Just wanted to drop you a quick note to wish you the best of luck at Western! Sounds like Jamie is predicting a top 10 for you so go get them!

  14. Harrison

    Dylan – Have you found any negative impacts with the move to San Fran and job change? It seems like sometimes stress or change outside of actual running can effect training more than you think (at least it has in the past for me).

    • dylan


      Good question. I’d say the only negative effect that comes to mind is the lack of any sustained climbs of 3k or more that are so plentiful in Aspen. The move initially was a pretty stressful undertaking but, now that I’m settled and in a new position, I have A LOT less day to day stress. I think it has been great for my training.


  15. LukeD

    Thanks for doing this Dylan!

    I come from an athletic background (soccer, baseball, basketball), but like you, not a running-specific one.

    Do you find yourself trying to adhere to a certain, planned training program, hitting your weekly mileages, time, vert, etc, or go off more loosely-based guidelines and just have fun?

    I progressed from 13.1 to 50k to a 47m fun run in the mountains last weekend within six months. Not because a training plan, or anyone else, said to, but just because it’s what I enjoy.

    Do you see a balance, or a minimum threshold, where if you’re getting “enough” miles/time/vert in, anything beyond is mental? Some people can slog out 80 miles of regimented training a week, but is that more beneficial than someone who does 60, and enjoys it more while having greater passion?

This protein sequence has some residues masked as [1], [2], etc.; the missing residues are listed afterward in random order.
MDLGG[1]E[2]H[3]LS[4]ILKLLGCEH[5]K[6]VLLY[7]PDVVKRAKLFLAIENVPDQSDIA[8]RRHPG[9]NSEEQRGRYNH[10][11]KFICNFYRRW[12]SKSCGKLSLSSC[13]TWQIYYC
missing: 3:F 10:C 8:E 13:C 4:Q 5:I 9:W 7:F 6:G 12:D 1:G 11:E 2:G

I know this is a rambling (and largely philosophical/personal question), but would love to hear your opinion! I always will jump at something I’ll enjoy over something prescribed, I think.

    Best wishes,

    PS – Love all my PI gear…and would like to add to the collection :)

    • dylan


      This is a very timely comment for me. I’ve recently wondered the same thing and think, as most things in life, balance is key. There is a lot to be said for the long, grueling, character building runs that are completed even when you don’t have a lot of motivation. But too much of this will lead to burnout or injury. Making sure the vast majority of your runs are fun is, of course, very important.

      I don’t plan my training in advance in any structured way. I try to have a loose idea of what my long runs will be at the end of the week and my speed day is Wednesday. Other than that I pretty much wing it the rest of the week.


      • LukeD


        Thank you very much for responding. I really appreciate you sharing so much about you and your running, and it’s great to get all of this insight firsthand.

        Have a great day at WS!


  16. Jennifer Tidroski